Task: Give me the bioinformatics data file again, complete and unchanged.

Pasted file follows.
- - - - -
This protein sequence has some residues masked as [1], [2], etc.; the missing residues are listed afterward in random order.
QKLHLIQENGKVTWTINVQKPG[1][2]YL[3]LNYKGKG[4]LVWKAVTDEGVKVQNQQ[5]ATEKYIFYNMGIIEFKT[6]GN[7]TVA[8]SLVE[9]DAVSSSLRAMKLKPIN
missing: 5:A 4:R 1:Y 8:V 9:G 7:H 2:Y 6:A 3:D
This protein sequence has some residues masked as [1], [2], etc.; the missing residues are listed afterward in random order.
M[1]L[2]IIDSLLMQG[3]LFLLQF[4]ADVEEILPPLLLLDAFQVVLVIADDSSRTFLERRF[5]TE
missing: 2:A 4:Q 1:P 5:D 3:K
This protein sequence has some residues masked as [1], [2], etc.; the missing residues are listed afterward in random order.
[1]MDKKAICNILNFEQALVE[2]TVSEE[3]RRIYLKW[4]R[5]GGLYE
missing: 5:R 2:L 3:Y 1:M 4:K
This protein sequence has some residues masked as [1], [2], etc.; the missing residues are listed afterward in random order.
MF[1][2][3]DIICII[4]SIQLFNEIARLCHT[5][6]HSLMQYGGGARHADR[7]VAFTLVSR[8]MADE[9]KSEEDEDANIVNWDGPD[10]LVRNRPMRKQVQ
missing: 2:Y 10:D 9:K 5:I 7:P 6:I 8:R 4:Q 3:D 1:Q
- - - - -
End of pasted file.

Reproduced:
This protein sequence has some residues masked as [1], [2], etc.; the missing residues are listed afterward in random order.
QKLHLIQENGKVTWTINVQKPG[1][2]YL[3]LNYKGKG[4]LVWKAVTDEGVKVQNQQ[5]ATEKYIFYNMGIIEFKT[6]GN[7]TVA[8]SLVE[9]DAVSSSLRAMKLKPIN
missing: 5:A 4:R 1:Y 8:V 9:G 7:H 2:Y 6:A 3:D
This protein sequence has some residues masked as [1], [2], etc.; the missing residues are listed afterward in random order.
M[1]L[2]IIDSLLMQG[3]LFLLQF[4]ADVEEILPPLLLLDAFQVVLVIADDSSRTFLERRF[5]TE
missing: 2:A 4:Q 1:P 5:D 3:K
This protein sequence has some residues masked as [1], [2], etc.; the missing residues are listed afterward in random order.
[1]MDKKAICNILNFEQALVE[2]TVSEE[3]RRIYLKW[4]R[5]GGLYE
missing: 5:R 2:L 3:Y 1:M 4:K
This protein sequence has some residues masked as [1], [2], etc.; the missing residues are listed afterward in random order.
MF[1][2][3]DIICII[4]SIQLFNEIARLCHT[5][6]HSLMQYGGGARHADR[7]VAFTLVSR[8]MADE[9]KSEEDEDANIVNWDGPD[10]LVRNRPMRKQVQ
missing: 2:Y 10:D 9:K 5:I 7:P 6:I 8:R 4:Q 3:D 1:Q